Résumé Cet article aborde la querelle comme un élément de la stratégie d’un philosophe vis-à-vis de la postérité. On pourrait évidemment penser à des querelleurs invétérés comme Pascal, Voltaire ou Rousseau, mais il sera question ici du cas plus complexe de Diderot et du dernier ouvrage publié de son vivant, l’_Essai sur les règnes de Claude et de Néron et sur les moeurs et les écrits de Sénèque pour servir à l’introduction de la lecture de ce philosophe_ (1782). L’article démontre (...)
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  34. Is homeopathy really 'morally and ethically unacceptable'? A critique of pure scientism.Lionel Milgrom & Kate Chatfield - 2012 - Bioethics 26 (9):501-503.
    In this short response we show that Kevin Smith's moral and ethical rejections of homeopathy1 are fallacious and rest on questionable epistemology. Further, we suggest Smith's presumption of a utilitarian stance is an example of scientism encroaching into medicine.
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  35.  4
    Exploring mental systems within regenerative agriculture: systems thinking and rotational grazing adoption among Canadian livestock producers.Brooke McWherter & Kate Sherren - forthcoming - Agriculture and Human Values:1-14.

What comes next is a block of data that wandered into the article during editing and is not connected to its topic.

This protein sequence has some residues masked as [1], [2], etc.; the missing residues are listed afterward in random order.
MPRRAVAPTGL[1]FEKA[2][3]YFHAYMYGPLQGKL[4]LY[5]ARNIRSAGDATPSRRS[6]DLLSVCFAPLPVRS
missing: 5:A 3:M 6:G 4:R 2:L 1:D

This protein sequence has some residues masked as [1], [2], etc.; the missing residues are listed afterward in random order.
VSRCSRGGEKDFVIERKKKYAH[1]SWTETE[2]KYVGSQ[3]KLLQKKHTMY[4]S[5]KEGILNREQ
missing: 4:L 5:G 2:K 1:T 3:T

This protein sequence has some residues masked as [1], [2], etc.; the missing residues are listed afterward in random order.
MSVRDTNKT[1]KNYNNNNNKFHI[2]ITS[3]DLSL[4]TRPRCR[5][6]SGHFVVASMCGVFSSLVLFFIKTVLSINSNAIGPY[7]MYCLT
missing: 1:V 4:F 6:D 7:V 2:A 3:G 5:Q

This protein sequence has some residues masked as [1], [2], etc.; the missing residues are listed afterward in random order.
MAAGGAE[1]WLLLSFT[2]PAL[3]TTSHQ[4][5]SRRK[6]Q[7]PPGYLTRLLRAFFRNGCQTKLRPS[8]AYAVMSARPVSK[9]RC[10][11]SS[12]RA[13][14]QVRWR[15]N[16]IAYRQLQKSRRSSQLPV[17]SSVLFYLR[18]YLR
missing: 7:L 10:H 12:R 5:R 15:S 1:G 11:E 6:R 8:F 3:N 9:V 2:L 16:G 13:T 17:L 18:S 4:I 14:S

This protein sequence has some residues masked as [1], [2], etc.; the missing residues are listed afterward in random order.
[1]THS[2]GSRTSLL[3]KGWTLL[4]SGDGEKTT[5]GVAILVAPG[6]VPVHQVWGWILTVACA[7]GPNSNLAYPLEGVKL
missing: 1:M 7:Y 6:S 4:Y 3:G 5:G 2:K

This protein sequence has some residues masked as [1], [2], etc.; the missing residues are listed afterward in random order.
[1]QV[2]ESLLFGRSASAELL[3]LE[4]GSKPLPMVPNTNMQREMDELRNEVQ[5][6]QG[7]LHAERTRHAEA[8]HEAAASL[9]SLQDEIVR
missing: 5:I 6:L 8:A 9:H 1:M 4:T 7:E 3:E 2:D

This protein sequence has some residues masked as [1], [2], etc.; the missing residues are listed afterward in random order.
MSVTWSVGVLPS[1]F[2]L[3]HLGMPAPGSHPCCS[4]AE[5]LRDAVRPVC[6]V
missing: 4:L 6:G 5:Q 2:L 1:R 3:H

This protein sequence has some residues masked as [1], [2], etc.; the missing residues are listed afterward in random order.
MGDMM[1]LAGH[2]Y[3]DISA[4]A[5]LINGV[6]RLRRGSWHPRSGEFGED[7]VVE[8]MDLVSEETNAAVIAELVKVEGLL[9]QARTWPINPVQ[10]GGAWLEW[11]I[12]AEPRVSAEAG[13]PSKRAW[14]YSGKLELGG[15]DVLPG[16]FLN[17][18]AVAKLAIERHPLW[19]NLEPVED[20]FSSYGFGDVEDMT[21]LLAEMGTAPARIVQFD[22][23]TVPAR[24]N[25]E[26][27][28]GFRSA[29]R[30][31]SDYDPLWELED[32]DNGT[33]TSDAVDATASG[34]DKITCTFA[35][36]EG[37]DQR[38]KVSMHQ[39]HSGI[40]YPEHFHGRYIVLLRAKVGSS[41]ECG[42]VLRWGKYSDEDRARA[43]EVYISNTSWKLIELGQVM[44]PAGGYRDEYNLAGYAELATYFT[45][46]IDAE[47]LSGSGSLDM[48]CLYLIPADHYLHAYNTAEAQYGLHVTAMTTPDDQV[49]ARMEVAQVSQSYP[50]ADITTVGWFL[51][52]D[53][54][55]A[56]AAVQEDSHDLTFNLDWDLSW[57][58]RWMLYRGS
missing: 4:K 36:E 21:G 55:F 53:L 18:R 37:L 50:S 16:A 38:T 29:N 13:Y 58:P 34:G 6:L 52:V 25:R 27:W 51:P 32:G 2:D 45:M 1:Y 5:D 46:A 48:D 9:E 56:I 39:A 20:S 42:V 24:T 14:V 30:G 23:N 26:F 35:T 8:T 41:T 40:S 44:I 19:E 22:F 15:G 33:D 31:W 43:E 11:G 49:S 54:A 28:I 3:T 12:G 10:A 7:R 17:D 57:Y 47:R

Regenerative agriculture is an approach that places soil conservation at the center of its practices. As part of this approach, regenerative agriculture seeks to address concerns related to environmental and socio-economic dimensions of food production through the promotion of a range of best management practices. While regenerative agriculture has received support at various levels in many countries, including Canada, adoption remains low. Systems thinking strength has been recognized as facilitating farmer adoption of several regenerative agricultural practices including rotational grazing (RG). (...)
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  36.  8
    Engaging with Historical Source Work: Practices, pedagogy, dialogue.Charles Anderson, Kate Day, Ranald Michie & David Rollason - 2006 - Arts and Humanities in Higher Education 5 (3):243-263.
    Although primary source work is a major component of undergraduate history degrees in many countries, the topic of how best to support this work has been relatively unexplored. This article addresses the pedagogical support of primary source work by reviewing relevant literature to identify the challenges undergraduates face in interpreting sources, and examining how in two courses carefully articulated course design and supportive teaching activities assisted students to meet these challenges. This fine-grained examination of the courses is framed within a (...)
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  37.  7
    Queering genealogies: introduction to the special section.Kate O’Riordan & Elizabeth Reed - 2023 - Feminist Theory 24 (1):3-11.
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  38.  75